STORY: Will Russia use nuclear weapons?
President Vladimir Putin has warned he’s ready to use nuclear weapons to defend Russia amid the war in Ukraine.
Putin cautioned it was no bluff. And the U.S. and NATO are taking him seriously.
U.S. national security adviser Jake Sullivan - Edit 9223
“I've been clear myself, President Biden has been clear, our administration has been clear that there is a risk, given all of the loose talk and the nuclear sabre rattling by Putin, that he would consider this. And we've been equally clear about what the consequences would be. We have communicated that directly to the Russians.”
Moscow’s nuclear doctrine allows for a strike after, quote, "aggression against the Russian Federation with conventional weapons when the very existence of the state is threatened."
By claiming 18% of Ukraine as part of Russia, the threat increased, as the Kremlin could cast any attack on those territories as an attack on Russia itself.
Some British newspaper reports suggest Putin may already be planning a nuclear test on Ukraine's border.
The Kremlin dismissed that as, quote, "nuclear rhetoric."
Putin controls the world's largest nuclear arsenal, including a new generation of hypersonic weapons and smaller tactical nuclear weapons.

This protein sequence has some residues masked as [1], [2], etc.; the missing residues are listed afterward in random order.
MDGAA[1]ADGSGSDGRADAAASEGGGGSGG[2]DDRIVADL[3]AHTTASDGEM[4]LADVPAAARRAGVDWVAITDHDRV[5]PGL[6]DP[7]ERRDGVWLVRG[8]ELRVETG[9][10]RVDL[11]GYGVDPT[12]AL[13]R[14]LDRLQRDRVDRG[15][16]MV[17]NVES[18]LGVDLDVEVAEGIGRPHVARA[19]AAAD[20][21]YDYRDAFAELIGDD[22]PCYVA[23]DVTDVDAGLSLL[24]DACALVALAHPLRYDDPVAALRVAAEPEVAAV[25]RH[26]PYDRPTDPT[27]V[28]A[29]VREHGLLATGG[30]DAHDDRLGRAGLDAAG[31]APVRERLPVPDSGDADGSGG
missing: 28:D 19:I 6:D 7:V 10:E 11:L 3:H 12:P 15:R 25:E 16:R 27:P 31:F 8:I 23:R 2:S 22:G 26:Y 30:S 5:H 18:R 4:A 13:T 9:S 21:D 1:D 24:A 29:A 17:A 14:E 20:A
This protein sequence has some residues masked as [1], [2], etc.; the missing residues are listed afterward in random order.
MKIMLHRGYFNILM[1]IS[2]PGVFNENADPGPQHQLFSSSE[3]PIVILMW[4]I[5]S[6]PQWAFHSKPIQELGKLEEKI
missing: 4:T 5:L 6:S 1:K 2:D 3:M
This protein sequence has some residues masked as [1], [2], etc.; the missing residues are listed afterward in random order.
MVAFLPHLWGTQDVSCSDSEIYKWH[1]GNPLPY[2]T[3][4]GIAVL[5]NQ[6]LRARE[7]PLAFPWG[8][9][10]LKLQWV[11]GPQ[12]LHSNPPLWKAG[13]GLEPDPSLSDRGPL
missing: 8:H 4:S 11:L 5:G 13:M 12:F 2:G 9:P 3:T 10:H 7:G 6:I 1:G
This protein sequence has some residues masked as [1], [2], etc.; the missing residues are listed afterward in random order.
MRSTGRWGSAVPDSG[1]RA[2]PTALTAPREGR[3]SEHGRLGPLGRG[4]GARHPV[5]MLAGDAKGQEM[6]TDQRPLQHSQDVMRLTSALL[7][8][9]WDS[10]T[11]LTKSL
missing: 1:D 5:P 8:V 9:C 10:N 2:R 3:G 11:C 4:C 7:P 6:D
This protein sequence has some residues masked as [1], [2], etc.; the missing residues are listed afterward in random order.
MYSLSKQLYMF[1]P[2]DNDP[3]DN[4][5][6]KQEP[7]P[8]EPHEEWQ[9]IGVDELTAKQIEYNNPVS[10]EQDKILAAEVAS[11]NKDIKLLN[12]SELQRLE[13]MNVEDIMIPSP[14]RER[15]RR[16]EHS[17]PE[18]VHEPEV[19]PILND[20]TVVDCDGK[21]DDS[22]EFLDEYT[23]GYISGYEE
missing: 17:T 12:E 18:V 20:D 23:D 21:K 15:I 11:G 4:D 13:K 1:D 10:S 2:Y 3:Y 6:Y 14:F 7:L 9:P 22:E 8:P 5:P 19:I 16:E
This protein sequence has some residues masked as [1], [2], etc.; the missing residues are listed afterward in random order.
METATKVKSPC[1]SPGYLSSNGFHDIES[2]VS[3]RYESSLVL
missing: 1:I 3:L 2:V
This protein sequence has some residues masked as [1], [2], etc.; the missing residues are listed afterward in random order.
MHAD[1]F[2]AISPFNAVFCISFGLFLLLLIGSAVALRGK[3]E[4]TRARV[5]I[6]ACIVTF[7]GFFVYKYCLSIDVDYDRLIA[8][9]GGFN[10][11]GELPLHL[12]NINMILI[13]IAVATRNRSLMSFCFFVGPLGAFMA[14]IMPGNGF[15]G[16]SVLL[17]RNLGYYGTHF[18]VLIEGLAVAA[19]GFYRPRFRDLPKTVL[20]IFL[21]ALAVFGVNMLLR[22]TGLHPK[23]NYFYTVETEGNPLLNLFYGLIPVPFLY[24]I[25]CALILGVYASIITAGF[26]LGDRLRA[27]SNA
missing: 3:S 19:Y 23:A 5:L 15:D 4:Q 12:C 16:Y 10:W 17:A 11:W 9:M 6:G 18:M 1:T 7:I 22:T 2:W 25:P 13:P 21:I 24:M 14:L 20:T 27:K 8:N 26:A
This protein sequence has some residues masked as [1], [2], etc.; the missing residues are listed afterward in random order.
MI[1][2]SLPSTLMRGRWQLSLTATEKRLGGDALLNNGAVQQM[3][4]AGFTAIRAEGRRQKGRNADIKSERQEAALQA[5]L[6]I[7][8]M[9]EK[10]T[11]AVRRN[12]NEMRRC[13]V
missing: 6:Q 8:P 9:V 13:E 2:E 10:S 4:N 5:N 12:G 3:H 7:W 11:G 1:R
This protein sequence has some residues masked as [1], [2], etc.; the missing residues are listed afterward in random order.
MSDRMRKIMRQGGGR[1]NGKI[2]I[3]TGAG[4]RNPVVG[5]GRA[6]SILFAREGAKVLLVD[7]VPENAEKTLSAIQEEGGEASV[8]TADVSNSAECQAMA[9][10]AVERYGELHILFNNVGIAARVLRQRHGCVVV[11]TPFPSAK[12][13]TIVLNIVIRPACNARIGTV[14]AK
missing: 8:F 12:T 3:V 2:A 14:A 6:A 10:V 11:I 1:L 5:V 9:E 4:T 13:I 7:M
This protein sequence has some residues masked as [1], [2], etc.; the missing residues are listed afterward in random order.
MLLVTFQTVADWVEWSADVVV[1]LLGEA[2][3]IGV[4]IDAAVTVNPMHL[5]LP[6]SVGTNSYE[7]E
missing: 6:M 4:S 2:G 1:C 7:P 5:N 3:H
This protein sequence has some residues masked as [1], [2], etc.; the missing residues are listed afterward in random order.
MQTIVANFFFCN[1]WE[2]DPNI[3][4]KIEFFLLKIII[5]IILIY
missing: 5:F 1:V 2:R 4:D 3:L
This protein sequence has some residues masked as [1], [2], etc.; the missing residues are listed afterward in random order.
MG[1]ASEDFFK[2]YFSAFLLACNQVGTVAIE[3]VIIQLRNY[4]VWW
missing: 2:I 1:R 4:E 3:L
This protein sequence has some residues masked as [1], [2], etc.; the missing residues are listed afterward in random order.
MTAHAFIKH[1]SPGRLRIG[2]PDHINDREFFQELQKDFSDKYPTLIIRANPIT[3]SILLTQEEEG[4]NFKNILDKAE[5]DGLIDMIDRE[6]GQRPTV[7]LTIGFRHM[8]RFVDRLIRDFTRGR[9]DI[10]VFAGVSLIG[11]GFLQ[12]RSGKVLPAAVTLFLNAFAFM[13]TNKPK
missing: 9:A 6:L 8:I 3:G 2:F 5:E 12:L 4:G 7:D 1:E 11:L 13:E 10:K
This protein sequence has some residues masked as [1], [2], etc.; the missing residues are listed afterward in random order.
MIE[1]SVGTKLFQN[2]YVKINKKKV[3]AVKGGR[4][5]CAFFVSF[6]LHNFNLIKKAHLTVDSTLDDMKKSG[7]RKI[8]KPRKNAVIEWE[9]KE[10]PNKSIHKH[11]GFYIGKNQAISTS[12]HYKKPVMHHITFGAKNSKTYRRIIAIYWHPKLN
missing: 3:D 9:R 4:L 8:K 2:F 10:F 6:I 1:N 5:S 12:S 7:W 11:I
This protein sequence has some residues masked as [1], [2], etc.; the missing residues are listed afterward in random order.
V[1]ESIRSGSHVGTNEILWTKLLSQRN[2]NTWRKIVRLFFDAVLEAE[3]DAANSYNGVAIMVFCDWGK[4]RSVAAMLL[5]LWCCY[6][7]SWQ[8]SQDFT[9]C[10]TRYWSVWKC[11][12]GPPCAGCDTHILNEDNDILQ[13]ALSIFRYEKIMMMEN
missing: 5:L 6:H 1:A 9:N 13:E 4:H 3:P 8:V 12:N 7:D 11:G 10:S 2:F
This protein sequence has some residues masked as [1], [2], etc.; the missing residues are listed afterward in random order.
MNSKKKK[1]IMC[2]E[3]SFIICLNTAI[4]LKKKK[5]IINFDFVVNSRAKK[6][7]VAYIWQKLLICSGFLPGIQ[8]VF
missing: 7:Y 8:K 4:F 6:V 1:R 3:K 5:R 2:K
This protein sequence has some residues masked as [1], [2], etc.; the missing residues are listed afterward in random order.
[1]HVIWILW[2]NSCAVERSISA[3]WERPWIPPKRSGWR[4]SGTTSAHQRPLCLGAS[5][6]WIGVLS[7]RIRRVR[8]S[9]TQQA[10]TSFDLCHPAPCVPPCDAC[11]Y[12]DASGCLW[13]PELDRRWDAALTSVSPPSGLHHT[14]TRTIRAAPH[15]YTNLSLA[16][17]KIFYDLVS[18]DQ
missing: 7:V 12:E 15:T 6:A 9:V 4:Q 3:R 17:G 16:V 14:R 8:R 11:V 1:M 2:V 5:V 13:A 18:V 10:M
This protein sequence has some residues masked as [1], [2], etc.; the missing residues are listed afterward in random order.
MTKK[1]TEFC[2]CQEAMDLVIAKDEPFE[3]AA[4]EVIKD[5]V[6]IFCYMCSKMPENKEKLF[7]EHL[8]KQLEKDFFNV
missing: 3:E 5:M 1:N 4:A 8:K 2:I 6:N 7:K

Russia has 5,977 nuclear warheads, the U.S. has 5,428, China has 350, France has 290 and the United Kingdom has 225, according to the Federation of American Scientists.
Tactical nuclear weapons, usually a nuclear device used on the battlefield, have much smaller explosive power than the strategic nuclear warheads.
They could be launched by sea, air or land - though their effectiveness is a matter of debate among military experts.
Alternatively a weapon could be detonated over a remote, unpopulated area or a body of water, like the Black Sea, as a chilling demonstration of intent.
Radioactive fallout would be limited to around half a mile.
"America's fully prepared to defend every single inch of NATO territory, every single inch. So, Mr Putin don't misunderstand what I'm saying. Every single inch."
NATO and the U.S. have not detailed publicly how they would respond to a Russian nuclear attack on Ukraine, but Washington says it's spelled out to Moscow the "catastrophic consequences" that would follow.
Options include a non-military response, a conventional military response throwing Washington or NATO into a direct war with Moscow, or a nuclear strike risking serious and immediate escalation.
NATO Secretary-General Jens Stoltenberg.
"Our message is that any use of nuclear weapons is absolutely unacceptable, it will totally change the nature of the conflict, and Russia must know that a nuclear war cannot be won and must never be fought." edit: 8362